LEGOLAND buyout unlikely to delight shareholders

While the LEGO Group’s founding family might be keen to buy Merlin Entertainments and the LEGOLAND parks, the shareholders are less likely to be happy about the move.

Shareholders are not likely to be overjoyed that the LEGO Group’s owners and Blackstone, along with CVC, want to take Merlin Entertainments – and the LEGOLAND parks that are part of the company – private.

It was Blackstone that listed Merlin Entertainments on the stock market in the first place. Earlier today, it was announced that the LEGO Group’s founding family has made an offer to buy out Merlin with the help of private investors, valuing the company at £4.77 billion.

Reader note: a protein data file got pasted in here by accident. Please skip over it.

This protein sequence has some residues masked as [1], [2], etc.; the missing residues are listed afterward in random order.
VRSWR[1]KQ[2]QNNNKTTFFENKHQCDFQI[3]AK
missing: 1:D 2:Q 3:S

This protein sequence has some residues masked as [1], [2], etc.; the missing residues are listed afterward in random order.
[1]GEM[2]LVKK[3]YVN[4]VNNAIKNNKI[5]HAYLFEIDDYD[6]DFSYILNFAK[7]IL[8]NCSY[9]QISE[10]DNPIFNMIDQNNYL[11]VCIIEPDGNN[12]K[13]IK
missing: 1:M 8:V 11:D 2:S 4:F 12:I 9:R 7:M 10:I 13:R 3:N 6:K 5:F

The Financial Times provides context to the sale, pointing out that weak UK tourism and the Alton Towers accident meant that the share price suffered just two years after the company was listed. A profit warning two years ago saw the share price drop, meaning that some shareholders will now be frustrated that the valuation is based on the lower subsequent price. “A listing then buyout within six years has no doubt delighted bankers and advisers,” the FT’s piece points out.

The article suggests that the reason for the purchase by the Kristiansen family is down to protecting the brand, as their share of the business increases from 30% to 50%, rather than being about long term investment as today’s announcement suggested.

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Graham was the Editor up until November 2020. He has plenty of experience working on LEGO related projects. He has contributed to various websites and publications on topics including niche hobbies, the toy industry and education. Follw Graham on Twitter @grahamh100.

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